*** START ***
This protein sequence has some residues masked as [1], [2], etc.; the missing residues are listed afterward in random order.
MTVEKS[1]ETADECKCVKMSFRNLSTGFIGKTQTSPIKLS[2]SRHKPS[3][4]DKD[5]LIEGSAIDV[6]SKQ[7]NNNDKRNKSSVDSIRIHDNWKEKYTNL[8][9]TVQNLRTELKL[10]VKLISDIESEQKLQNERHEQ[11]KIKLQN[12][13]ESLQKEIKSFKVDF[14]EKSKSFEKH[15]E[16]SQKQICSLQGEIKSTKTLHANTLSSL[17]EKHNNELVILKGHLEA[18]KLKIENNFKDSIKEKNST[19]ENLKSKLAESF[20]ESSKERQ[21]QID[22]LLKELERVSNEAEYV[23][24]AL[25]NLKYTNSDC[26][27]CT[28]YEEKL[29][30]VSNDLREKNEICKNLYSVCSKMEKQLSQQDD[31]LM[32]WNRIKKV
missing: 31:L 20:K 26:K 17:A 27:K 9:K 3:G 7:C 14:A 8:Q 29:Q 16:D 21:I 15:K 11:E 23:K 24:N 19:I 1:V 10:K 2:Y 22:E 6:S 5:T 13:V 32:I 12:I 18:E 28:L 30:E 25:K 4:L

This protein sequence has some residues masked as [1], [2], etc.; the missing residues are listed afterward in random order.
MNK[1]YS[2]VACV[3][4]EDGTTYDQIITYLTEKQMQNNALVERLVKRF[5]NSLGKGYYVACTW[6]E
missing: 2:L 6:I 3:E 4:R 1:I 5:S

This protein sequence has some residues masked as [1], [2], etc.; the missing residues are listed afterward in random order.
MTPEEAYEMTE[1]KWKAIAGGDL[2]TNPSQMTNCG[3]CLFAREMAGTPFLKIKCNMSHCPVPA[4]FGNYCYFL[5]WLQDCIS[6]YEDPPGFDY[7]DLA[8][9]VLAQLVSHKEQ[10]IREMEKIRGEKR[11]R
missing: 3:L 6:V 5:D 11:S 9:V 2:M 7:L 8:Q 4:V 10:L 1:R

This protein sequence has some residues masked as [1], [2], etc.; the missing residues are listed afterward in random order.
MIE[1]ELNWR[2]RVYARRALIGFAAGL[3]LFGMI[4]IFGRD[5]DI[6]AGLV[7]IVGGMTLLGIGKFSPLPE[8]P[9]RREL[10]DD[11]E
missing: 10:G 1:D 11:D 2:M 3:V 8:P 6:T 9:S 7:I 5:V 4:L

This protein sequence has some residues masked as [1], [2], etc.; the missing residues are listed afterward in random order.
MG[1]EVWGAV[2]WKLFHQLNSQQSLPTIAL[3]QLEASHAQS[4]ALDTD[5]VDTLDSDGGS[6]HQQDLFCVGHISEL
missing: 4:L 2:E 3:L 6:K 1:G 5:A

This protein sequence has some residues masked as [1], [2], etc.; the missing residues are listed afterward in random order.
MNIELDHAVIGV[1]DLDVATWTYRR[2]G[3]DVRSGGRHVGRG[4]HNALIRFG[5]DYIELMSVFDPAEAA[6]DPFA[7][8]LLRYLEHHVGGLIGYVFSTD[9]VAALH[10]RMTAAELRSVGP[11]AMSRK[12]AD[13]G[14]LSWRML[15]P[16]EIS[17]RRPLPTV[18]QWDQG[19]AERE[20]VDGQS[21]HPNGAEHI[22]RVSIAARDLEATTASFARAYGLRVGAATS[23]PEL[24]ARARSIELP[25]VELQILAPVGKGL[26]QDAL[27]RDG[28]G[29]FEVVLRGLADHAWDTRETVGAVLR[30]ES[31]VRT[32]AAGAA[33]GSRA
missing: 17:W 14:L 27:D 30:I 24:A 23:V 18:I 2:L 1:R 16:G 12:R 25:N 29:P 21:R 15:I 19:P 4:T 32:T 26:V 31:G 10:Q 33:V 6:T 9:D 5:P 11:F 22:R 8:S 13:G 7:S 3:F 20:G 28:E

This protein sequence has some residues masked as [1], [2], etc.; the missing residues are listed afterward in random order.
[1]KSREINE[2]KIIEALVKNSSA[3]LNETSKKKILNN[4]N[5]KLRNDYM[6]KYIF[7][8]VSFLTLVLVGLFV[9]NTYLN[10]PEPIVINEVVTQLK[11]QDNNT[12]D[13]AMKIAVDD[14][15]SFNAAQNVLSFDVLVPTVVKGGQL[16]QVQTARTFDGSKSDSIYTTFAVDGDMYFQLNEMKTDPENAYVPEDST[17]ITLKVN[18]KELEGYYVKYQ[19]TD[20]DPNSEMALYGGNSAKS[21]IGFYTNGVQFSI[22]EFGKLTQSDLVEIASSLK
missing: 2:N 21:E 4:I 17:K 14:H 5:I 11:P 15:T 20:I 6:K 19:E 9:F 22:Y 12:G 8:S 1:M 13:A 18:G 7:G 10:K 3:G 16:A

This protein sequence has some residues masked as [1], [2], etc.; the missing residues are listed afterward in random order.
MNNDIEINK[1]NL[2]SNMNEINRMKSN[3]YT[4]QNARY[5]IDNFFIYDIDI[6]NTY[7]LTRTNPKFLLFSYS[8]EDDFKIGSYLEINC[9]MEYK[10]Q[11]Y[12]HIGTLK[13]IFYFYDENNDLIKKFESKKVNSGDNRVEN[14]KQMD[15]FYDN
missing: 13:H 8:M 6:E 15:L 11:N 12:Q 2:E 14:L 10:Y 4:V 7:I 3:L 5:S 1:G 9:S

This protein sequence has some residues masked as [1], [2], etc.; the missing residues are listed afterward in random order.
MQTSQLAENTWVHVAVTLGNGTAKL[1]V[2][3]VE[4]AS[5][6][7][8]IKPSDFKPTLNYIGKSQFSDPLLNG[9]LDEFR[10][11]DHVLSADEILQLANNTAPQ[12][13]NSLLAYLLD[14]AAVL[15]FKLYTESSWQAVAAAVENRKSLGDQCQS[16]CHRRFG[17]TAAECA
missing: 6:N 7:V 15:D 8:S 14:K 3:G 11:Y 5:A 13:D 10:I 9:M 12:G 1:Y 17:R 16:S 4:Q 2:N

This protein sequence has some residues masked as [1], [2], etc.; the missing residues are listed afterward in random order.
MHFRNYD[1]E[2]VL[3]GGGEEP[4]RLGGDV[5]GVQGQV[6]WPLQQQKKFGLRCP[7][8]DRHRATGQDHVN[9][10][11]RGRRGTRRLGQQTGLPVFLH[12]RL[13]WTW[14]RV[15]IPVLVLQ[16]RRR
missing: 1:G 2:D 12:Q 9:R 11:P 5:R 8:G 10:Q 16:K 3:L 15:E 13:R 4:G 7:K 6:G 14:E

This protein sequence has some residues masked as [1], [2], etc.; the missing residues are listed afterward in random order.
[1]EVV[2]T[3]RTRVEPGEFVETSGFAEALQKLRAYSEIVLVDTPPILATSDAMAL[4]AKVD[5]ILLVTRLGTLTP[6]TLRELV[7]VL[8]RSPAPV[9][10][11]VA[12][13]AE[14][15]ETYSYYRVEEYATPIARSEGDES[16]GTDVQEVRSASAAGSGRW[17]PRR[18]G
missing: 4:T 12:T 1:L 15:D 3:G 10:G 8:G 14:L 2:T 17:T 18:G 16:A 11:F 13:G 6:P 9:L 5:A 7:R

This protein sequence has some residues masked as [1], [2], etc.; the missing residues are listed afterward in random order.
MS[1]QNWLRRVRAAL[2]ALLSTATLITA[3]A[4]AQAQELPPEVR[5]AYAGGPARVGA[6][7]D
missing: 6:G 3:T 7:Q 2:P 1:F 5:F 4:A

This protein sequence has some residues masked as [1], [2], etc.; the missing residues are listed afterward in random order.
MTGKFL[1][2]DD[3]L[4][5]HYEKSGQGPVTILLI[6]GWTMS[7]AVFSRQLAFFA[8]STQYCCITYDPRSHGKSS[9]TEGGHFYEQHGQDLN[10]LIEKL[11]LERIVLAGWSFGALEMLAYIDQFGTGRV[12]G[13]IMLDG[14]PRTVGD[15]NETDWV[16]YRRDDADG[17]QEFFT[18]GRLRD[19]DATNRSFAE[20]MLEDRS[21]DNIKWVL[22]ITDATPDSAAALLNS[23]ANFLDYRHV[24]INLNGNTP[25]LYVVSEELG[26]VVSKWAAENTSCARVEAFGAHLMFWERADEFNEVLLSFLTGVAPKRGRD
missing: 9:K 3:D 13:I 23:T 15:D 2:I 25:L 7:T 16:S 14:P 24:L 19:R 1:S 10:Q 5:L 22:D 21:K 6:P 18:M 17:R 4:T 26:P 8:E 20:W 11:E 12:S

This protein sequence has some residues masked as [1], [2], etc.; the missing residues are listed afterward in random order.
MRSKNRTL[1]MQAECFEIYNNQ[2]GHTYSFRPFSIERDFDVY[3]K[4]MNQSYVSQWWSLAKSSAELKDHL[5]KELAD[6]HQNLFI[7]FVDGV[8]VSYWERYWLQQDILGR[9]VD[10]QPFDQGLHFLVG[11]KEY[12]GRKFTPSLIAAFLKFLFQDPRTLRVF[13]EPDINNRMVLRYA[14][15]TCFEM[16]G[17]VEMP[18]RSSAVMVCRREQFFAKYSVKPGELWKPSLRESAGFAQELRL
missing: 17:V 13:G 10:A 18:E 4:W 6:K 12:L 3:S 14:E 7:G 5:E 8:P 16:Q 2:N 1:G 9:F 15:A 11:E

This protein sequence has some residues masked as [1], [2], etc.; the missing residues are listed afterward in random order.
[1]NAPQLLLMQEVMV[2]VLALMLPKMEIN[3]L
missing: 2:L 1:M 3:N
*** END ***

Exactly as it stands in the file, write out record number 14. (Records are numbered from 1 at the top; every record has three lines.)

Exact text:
This protein sequence has some residues masked as [1], [2], etc.; the missing residues are listed afterward in random order.
MRSKNRTL[1]MQAECFEIYNNQ[2]GHTYSFRPFSIERDFDVY[3]K[4]MNQSYVSQWWSLAKSSAELKDHL[5]KELAD[6]HQNLFI[7]FVDGV[8]VSYWERYWLQQDILGR[9]VD[10]QPFDQGLHFLVG[11]KEY[12]GRKFTPSLIAAFLKFLFQDPRTLRVF[13]EPDINNRMVLRYA[14][15]TCFEM[16]G[17]VEMP[18]RSSAVMVCRREQFFAKYSVKPGELWKPSLRESAGFAQELRL
missing: 17:V 13:G 10:A 18:E 4:W 6:K 12:L 3:S 14:E 7:G 5:E 8:P 16:Q 2:N 1:G 9:F 15:A 11:E